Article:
Open Access Open Access  Restricted Access Subscription Access

Participatory Evaluation of the Relative Livestock Populations and the Assessment of the Status and Impacts of Newcastle Disease in Rural Communities of Two Northeastern States, Nigeria


Affiliations
1 Department of Veterinary Medicine, Ahmadu Bello University, Zaria, Nigeria
2 Veterinary Teaching Hospital, Ahmadu Bello University, Zaria, Nigeria
3 Department of Veterinary Public Health and Preventive Medicine, Ahmadu Bello University, Zaria, Nigeria
 

Livestock is an important component of food security in many developing nations. However, animal diseases continue to undermine animal production and public health efforts thus widening poverty gap. Unfortunately, the conventional and what seems to be inefficient "top to bottom" disease surveillance and control policies are heavily relied upon such that negative impacts of diseases are underestimated. Participatory disease surveillance (PDS) techniques using semi-structured questioning assisted by key informants targeting focus groups were employed in 60 randomly selected villages of two Nigerian States during the years 2012 to 2014. Haemagglutination and ELISA tests to detect antibodies to Newcastle disease (ND) were conducted on 950 poultry sera. The status and economic burden of Newcastle disease and the relative livestock populations and some ethno-veterinary practices of these livestock farming communities were brought to the fore. Poultry, goats, cattle, sheep and pigs in descending order were the major livestock species kept in the study areas to which Kendalls Coefficient of Concordance (W = 0.9) agreed strongly. Accordingly, ND, lousiness, fowl pox and coccidiosis with percentage scores of ND-52%, Fowl Pox- 31%, lousiness-17% and Salmonellosis-10% were important causes of poultry morbidity and mortality. ND sero-prevalence was 39%, relative morbidity; mortality and case fatality rates of 95%, 78% and 82% respectively were appraised. Again ND, coccidiosis, ectoparasitism and fowl pox were reported as seasonal poultry diseases (W = 0.6). Solanum nodiflorum and Momordica balsalmina were used to treat ND. Major livestock kept, and the ND status and effects in poultry in these livestock farming communities are here reported. Institutionalization of PDS would better inform strategic livestock policy reforms, and improve national food security and diseases surveillance and reporting system in Nigeria.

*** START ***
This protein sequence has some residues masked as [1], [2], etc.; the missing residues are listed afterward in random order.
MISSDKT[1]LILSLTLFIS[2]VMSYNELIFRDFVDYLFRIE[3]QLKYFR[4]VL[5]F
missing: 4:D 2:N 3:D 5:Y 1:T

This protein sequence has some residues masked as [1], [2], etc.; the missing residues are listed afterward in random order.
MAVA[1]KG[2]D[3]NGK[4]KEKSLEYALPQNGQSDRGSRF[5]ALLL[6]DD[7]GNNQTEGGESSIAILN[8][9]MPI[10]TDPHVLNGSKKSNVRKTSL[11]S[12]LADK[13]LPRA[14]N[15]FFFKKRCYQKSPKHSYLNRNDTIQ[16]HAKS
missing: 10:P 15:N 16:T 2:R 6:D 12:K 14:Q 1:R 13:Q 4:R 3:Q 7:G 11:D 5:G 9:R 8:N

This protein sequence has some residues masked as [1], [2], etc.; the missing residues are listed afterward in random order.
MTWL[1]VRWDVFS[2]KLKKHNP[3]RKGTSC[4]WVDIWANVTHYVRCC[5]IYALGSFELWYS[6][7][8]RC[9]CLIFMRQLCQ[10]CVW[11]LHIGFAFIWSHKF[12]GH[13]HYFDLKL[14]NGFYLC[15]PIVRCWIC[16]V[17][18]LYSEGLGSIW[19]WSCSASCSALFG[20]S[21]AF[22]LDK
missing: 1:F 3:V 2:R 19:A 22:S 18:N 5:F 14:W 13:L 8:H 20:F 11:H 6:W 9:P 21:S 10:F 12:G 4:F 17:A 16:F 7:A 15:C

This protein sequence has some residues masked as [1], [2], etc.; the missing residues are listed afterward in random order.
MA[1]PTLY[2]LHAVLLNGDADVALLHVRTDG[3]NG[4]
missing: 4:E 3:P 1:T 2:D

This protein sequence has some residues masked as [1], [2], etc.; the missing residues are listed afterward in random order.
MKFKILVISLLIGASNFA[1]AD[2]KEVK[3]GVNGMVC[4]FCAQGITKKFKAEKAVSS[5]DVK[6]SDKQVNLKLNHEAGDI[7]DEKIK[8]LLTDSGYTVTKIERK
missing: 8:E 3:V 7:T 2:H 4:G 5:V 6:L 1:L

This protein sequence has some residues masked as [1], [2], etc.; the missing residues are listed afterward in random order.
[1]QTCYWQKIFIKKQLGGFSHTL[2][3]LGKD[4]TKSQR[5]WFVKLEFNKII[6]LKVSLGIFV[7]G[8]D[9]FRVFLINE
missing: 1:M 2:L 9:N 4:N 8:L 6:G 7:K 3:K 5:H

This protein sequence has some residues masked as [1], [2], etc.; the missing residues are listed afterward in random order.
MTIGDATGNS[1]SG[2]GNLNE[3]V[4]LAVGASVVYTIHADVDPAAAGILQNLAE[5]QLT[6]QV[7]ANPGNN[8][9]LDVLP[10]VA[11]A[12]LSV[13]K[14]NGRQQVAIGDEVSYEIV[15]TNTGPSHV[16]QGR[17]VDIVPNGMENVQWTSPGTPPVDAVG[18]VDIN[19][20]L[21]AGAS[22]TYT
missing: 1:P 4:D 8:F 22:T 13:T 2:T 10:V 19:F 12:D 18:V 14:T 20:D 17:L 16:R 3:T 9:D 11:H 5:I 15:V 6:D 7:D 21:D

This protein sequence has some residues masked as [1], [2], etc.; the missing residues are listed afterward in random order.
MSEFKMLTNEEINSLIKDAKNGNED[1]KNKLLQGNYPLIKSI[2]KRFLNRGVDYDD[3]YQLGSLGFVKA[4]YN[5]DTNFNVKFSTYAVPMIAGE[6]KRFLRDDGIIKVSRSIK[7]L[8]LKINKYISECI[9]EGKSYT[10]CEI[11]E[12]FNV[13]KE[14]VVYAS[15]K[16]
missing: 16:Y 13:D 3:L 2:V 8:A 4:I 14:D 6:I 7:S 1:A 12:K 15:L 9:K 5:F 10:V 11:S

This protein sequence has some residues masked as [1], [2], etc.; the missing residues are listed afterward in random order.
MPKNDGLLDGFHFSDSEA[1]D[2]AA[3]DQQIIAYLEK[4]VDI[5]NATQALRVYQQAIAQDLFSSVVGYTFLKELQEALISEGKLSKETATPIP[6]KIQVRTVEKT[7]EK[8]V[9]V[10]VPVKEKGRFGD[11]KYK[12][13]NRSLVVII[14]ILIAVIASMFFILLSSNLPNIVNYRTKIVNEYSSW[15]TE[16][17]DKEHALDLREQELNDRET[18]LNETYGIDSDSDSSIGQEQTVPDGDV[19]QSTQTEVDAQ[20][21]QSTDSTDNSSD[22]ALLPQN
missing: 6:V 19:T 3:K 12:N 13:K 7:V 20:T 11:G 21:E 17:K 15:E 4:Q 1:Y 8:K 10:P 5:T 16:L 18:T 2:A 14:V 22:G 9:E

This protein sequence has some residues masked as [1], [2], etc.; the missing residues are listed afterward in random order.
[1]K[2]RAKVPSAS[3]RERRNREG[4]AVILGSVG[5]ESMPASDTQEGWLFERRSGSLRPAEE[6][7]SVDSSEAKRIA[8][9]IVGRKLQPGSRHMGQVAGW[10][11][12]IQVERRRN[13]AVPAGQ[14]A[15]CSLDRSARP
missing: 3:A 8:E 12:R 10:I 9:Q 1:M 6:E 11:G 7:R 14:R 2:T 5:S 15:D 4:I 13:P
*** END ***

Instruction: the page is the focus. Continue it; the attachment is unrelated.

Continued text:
Keywords

Participatory, Evaluation, Newcastle Disease, Rural, Communities.
User
Notifications
Font Size

Abstract Views: 85

PDF Views: 1




  • Participatory Evaluation of the Relative Livestock Populations and the Assessment of the Status and Impacts of Newcastle Disease in Rural Communities of Two Northeastern States, Nigeria

Abstract Views: 85  |  PDF Views: 1

Authors

Waziri Ibrahim Musa
Department of Veterinary Medicine, Ahmadu Bello University, Zaria, Nigeria
Sa’idu Lawal
Veterinary Teaching Hospital, Ahmadu Bello University, Zaria, Nigeria
Mohammed Bello
Department of Veterinary Public Health and Preventive Medicine, Ahmadu Bello University, Zaria, Nigeria
Paul Ayuba Abdu
Department of Veterinary Medicine, Ahmadu Bello University, Zaria, Nigeria

Abstract


Livestock is an important component of food security in many developing nations. However, animal diseases continue to undermine animal production and public health efforts thus widening poverty gap. Unfortunately, the conventional and what seems to be inefficient "top to bottom" disease surveillance and control policies are heavily relied upon such that negative impacts of diseases are underestimated. Participatory disease surveillance (PDS) techniques using semi-structured questioning assisted by key informants targeting focus groups were employed in 60 randomly selected villages of two Nigerian States during the years 2012 to 2014. Haemagglutination and ELISA tests to detect antibodies to Newcastle disease (ND) were conducted on 950 poultry sera. The status and economic burden of Newcastle disease and the relative livestock populations and some ethno-veterinary practices of these livestock farming communities were brought to the fore. Poultry, goats, cattle, sheep and pigs in descending order were the major livestock species kept in the study areas to which Kendalls Coefficient of Concordance (W = 0.9) agreed strongly. Accordingly, ND, lousiness, fowl pox and coccidiosis with percentage scores of ND-52%, Fowl Pox- 31%, lousiness-17% and Salmonellosis-10% were important causes of poultry morbidity and mortality. ND sero-prevalence was 39%, relative morbidity; mortality and case fatality rates of 95%, 78% and 82% respectively were appraised. Again ND, coccidiosis, ectoparasitism and fowl pox were reported as seasonal poultry diseases (W = 0.6). Solanum nodiflorum and Momordica balsalmina were used to treat ND. Major livestock kept, and the ND status and effects in poultry in these livestock farming communities are here reported. Institutionalization of PDS would better inform strategic livestock policy reforms, and improve national food security and diseases surveillance and reporting system in Nigeria.

Keywords


Participatory, Evaluation, Newcastle Disease, Rural, Communities.